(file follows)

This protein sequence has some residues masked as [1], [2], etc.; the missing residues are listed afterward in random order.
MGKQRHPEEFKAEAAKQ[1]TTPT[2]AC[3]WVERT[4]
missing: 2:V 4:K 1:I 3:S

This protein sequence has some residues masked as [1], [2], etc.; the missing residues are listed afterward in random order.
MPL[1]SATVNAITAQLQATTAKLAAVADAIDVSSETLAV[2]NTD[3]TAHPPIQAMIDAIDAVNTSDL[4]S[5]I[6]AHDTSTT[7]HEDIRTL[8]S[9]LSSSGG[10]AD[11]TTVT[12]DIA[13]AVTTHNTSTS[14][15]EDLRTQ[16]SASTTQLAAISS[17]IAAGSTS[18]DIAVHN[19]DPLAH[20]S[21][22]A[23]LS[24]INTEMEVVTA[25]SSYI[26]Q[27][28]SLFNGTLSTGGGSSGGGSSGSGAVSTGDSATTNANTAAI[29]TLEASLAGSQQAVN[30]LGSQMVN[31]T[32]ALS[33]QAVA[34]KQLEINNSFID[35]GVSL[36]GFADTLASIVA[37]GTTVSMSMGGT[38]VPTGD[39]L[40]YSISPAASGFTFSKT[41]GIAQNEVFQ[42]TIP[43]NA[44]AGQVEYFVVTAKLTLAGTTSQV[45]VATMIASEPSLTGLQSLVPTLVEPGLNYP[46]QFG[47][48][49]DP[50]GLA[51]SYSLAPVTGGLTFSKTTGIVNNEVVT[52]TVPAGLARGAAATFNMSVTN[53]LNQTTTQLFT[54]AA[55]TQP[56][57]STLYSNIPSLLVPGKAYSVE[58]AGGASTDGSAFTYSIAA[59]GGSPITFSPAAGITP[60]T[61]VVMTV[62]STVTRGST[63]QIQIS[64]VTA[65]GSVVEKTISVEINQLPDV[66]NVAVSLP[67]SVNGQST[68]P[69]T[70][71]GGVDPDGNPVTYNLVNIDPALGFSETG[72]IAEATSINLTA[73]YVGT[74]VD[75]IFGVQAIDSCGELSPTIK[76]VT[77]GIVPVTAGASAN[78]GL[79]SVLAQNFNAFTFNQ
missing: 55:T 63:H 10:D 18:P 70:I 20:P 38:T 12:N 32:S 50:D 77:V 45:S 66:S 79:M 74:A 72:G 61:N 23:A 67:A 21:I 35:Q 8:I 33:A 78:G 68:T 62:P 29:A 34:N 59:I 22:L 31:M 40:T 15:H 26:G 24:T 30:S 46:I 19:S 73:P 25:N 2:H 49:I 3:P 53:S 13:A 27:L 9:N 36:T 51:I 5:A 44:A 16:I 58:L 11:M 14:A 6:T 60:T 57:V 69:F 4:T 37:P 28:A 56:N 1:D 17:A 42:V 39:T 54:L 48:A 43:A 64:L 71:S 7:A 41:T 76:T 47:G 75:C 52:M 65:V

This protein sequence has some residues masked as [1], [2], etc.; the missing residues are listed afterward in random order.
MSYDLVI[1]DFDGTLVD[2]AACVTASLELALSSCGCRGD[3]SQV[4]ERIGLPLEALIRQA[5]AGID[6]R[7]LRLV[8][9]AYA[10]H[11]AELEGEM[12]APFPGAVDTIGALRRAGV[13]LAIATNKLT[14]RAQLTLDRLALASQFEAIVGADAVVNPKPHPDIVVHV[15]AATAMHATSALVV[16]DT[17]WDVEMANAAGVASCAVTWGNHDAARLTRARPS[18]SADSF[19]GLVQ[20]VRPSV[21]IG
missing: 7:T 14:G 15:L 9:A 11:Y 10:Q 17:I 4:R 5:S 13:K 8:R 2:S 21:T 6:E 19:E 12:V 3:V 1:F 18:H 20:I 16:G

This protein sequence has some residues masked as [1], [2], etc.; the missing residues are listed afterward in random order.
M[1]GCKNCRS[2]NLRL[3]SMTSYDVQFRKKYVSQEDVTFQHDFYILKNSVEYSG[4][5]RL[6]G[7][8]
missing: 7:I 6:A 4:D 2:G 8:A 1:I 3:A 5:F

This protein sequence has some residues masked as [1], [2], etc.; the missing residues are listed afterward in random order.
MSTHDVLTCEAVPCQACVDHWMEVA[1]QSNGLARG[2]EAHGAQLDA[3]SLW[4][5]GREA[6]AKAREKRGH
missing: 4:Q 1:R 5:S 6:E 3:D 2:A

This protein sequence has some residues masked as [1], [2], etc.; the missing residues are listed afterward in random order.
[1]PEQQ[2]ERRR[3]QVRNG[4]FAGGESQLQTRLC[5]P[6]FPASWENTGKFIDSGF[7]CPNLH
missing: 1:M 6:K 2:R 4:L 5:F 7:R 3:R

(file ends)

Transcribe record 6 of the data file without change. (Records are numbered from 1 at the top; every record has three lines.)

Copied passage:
This protein sequence has some residues masked as [1], [2], etc.; the missing residues are listed afterward in random order.
[1]PEQQ[2]ERRR[3]QVRNG[4]FAGGESQLQTRLC[5]P[6]FPASWENTGKFIDSGF[7]CPNLH
missing: 1:M 6:K 2:R 4:L 5:F 7:R 3:R